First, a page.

F. Lynne Kelly: Get In, Writer, We’re Going Plotting: How Your Character Drives the Plot – All stories have obstacles, but every character responds differently to those obstacles. Whether you like to plan your whole novel before you start writing or figure it out as you go, the characters you create determine how your story unfolds. In this session we’ll work on developing characters that drive the plot, and plot points that reveal who our characters are.

G. Erin Murphy: Unlocking Your Picture Book Voice – Can the short texts of picture books have voice? Of course they can. Examine the voice of several authors’ bodies of work and examine what contributes to voice, and then take a look at your own voice and how it might affect the creation and revision of your texts.

H. Kaylan Adair: Finding Your Character’s Voice: Creating Authentic Emotions in MG and YA Novels – Beginning with the basics—what exactly is the difference between MG and YA?—this workshop will help you clarify the worldviews of your middle-grade and young adult characters so that you can ensure you’re writing their experiences with authenticity and compassion. By studying examples from successful MG and YA novels, you’ll begin to see how your character’s developmental stage, life circumstances, and worldview affect the ways in which they describe their world and communicate their story.

I. Kristen Nobles: The Art-Led Picture Book – I believe the best picture books have roots in the creator’s personal experiences and interests. Are you an illustrator looking to write your own books as an author-illustrator? Or a writer searching for out-of-the-box tools to identify unique story ideas? Have you heard the phrase “write what you know” but aren’t sure how to practically apply it? This workshop will suggest several ways to find the story that only you can create, will include an exercise to get your ideas flowing, and will showcase visual examples of how Page Street Kids author-illustrators have moved from idea to early development to published books with these brainstorming prompts.

J. Lorin Oberweger: Go Big or Go Home – How to supersize your novel’s characters, story, voice, and emotional through line. Too often, writers set modest goals for themselves and their stories, playing it safe and small on the page. In this workshop, we’ll talk about ways to supersize your story and super-charge your readers’ emotional experience. As always, come prepared with a couple of scenes from your manuscript and laptop or notebook for writing. This workshop is for PAL members ONLY.



K. Maria Barbo: Master the Middle of Your NovelFeeling stuck in the middle of your manuscript? In this hands-on workshop, we’ll develop strategies to help you raise the stakes, hook readers, and use character development to drive your novel forward.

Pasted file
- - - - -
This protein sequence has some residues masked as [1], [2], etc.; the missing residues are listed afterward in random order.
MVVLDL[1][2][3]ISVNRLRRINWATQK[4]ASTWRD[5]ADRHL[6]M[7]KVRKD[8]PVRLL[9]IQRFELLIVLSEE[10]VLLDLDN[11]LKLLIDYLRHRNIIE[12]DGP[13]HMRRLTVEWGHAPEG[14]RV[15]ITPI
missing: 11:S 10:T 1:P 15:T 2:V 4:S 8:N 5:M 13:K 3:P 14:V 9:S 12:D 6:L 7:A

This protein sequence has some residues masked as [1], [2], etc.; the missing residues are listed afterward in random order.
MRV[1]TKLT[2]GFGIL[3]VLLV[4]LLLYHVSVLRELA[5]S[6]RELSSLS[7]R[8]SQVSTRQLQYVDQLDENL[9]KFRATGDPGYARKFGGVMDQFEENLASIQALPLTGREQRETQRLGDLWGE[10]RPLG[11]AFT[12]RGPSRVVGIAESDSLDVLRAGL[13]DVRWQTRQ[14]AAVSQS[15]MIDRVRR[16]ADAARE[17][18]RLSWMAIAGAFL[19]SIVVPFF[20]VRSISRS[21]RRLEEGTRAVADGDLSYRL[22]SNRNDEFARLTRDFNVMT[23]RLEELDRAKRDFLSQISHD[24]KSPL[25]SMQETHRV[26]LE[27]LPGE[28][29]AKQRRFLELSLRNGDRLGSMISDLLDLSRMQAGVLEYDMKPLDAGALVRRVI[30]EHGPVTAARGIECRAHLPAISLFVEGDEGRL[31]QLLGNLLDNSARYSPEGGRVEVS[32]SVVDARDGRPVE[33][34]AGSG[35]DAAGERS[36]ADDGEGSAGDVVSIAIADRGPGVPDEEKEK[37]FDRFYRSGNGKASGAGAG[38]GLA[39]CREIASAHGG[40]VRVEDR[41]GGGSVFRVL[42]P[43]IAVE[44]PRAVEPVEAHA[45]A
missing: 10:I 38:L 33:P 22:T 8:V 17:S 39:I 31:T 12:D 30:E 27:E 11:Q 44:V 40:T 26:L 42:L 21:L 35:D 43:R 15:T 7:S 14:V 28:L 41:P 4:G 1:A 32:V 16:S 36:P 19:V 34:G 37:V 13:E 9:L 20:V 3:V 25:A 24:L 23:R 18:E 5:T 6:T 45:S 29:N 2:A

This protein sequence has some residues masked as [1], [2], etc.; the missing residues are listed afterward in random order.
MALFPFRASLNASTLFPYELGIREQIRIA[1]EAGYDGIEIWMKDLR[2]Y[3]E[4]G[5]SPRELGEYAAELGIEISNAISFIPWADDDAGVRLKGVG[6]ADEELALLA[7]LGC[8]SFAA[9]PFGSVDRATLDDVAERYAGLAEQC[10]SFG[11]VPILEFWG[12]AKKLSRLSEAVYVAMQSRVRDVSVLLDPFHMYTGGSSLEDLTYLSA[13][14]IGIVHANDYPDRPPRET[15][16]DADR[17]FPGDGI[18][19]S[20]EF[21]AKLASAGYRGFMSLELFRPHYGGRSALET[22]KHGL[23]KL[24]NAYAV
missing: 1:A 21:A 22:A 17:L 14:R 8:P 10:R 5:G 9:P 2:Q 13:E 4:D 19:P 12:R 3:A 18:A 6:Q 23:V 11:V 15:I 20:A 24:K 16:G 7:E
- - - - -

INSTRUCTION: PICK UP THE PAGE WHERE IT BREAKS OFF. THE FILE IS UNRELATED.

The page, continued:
L. Minju Chang: Searching for a Feeling – Thanks to technology, we’re surrounded by stories all day, every day. Some elicit mild interest, but only a few actually make us pause and truly pay attention. So it goes for literary agents. We often come across polished manuscripts, so what makes one stand out from the crowd? In this session, we’ll discuss what makes a project not only compelling but also convincing.

M. Sherri Duskey Rinker: Picture Books And Beyond – We’ll take a look at successful examples of board books, picture books (from simple to the most complex), early readers, chapter books and middle-grade novels. Understanding the differences in these formats and developing your concept, writing style, and pitch for the correct vehicle (and understanding the marketing behind them) can be the key to getting published.

N. Vanessa Brantley-Newton: Artist Pep Talk and Lab – Illustrators are asked to bring a sketchbook and supplies to sketch with. The class has some physical activities and meditation to it so wear something comfortable and bring your open heart and mind.

O. Moira Rose Donohue: Write-for-Hire: It’s More Creative Than You Think! Did you ever think about writing one of those nifty little library nonfiction books about animals or historical people? Most of them were done as write-for-hire work. In this session, Moira Rose Donohue, a veteran write-for-hire author, will tell you what write-for-hire is and isn’t, how to get the work, and what to do when you’ve got it. Moira will help you see that this kind of writing is filled with opportunities for creativity. And sneak preview–this session will also help you unlock the mystery of leveling!